Meyiwa trial ballistic expert to be cross-examined in May

Lieutenant colonel Chris Mangena, the forensic specialist who testified in Oscar Pistorius's trial, is also testifying in Meyiwa murder trial . File picture: Leon Sadiki

Lieutenant colonel Chris Mangena, the forensic specialist who testified in Oscar Pistorius's trial, is also testifying in Meyiwa murder trial . File picture: Leon Sadiki

Published Apr 16, 2024


THE highly anticipated cross-examination of forensic expert, Lieutenant Colonel Chris Mangena, has finally been set down for mid-May following an informal investigation launched by Senzo Meyiwa trial judge Ratha Mokgoatlheng.

As the trial resumed in the Gauteng High Court, Pretoria, on Tuesday, the presiding judge launched an informal investigation in terms of Section 342A(1) of the Criminal Procedure Act 51 of 1977. This followed further delays by the defence counsel of the five accused in securing their independent ballistic expert timeously.

The judge expressed frustration after he was informed at the start of proceedings on Monday, that there were delays in securing the expert, something which he rejected given that the cross examination of Mangena had been postponed since August 2023.

In terms of the Constitution, he said, accused were entitled to a speedy trial, however, it also addressed “unreasonable delays” which threatened to violate that right.

“Here we have a ballistic expert, a State witness who gives forensic evidence in August. Then it takes eight months to cross-examine him, but I don’t even know if it’s going to happen this year,” the judge said.

“It’s unfair on that witness because he is seized with other matters, but the unfairness is predicated on the fact that in the pursuit of the other evidence in this trial, the cross-examination also impinges upon the evidence of this witness who has given evidence in August and he is not being cross-examined on that.”

Judge Mokgoatlheng said he had also been requested to hear the response of the Legal Aid SA board in chambers, however, he had refused as it went against the law.

Representing Legal Aid SA, Flavia Isola explained to the court that their office had only received a request for funding on April 5.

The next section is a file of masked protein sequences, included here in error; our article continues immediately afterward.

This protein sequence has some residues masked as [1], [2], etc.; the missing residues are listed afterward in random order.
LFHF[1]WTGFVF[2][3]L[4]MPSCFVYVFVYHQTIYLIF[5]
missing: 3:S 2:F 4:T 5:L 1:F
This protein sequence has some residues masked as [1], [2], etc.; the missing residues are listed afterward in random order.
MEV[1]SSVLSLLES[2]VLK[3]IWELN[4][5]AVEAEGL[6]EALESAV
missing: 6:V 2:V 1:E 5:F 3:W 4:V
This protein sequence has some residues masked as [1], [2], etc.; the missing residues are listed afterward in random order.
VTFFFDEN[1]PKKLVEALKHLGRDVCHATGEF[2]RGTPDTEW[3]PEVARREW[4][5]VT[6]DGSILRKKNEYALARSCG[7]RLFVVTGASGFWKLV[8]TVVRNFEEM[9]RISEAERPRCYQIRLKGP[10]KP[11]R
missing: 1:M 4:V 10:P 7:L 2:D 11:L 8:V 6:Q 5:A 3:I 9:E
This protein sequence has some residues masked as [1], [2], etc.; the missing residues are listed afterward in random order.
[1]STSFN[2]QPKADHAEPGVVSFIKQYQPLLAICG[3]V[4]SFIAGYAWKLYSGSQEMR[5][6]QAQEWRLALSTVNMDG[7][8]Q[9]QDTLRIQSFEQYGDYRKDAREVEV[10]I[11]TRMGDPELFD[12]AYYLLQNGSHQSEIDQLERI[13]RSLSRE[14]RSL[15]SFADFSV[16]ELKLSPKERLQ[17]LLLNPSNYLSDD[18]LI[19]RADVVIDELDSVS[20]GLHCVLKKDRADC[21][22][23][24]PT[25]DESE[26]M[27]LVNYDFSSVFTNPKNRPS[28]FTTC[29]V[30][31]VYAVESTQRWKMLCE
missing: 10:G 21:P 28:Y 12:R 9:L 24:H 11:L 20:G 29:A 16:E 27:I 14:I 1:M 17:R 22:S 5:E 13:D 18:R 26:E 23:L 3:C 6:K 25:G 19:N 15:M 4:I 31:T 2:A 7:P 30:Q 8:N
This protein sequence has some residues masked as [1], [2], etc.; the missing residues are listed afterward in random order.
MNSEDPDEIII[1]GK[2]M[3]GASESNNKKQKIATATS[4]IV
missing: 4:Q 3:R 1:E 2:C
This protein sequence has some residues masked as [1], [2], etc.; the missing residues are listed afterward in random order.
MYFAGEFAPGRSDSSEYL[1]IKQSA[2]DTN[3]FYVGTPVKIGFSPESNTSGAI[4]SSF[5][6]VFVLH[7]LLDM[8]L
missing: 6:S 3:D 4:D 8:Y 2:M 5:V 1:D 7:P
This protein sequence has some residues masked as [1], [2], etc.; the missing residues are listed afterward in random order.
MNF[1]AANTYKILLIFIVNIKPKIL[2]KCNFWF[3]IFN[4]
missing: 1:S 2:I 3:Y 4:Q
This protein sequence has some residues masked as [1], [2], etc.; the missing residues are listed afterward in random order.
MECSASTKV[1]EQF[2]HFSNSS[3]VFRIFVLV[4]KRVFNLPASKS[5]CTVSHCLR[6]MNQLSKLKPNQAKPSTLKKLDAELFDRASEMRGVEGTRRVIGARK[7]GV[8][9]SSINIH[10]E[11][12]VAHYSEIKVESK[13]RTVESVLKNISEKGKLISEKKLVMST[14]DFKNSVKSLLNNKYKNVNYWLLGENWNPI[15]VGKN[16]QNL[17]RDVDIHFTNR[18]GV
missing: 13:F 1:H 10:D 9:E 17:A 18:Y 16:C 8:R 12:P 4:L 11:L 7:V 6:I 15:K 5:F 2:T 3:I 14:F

Isola told the court that in terms of the organisation’s policies and procedures in requesting an expert, the costing of such an expert, among other details, were required, which would set out where the approval should be sought.

However, in the case of the defence, none of that had been furnished to the board as yet.

“In fact, in our response to them when we asked for costs, we broke it down for them in consultation, perusal drafting, disbursements like travelling and we set out in the email how we want the costing and it hasn’t been forthcoming,” she said.

What further aggravated the judge was the fact that a cost value was yet to be furnished to the board from the defence counsels’ expert.

“I mean cellphone. I hear they say President Biden can phone President Ramaphosa in South Africa when he is at Phala Phala and now you can’t communicate with the expert. Where is he? In Australia?

“My worry is that forensic evidence is very sensitive, so you can’t expect a witness to wait eight months to be cross-examined because when he comes here, he will say they can’t remember because it would be so long ago,” the judge said.

Advocate Charles Mnisi attempted to allay the court’s frustration that a preliminary draft was available and it should not take long to have everything done once approval is granted.

Mangena gave evidence on his investigation into the bullet fragment found at the Meyiwa murder scene and the gun the State believes killed him.

Judge Mokgoatlheng made an order following this that the cross-examination of Mangena would proceed on May 10, while the trial proceeded with other witnesses.

The trial continues.

The Star

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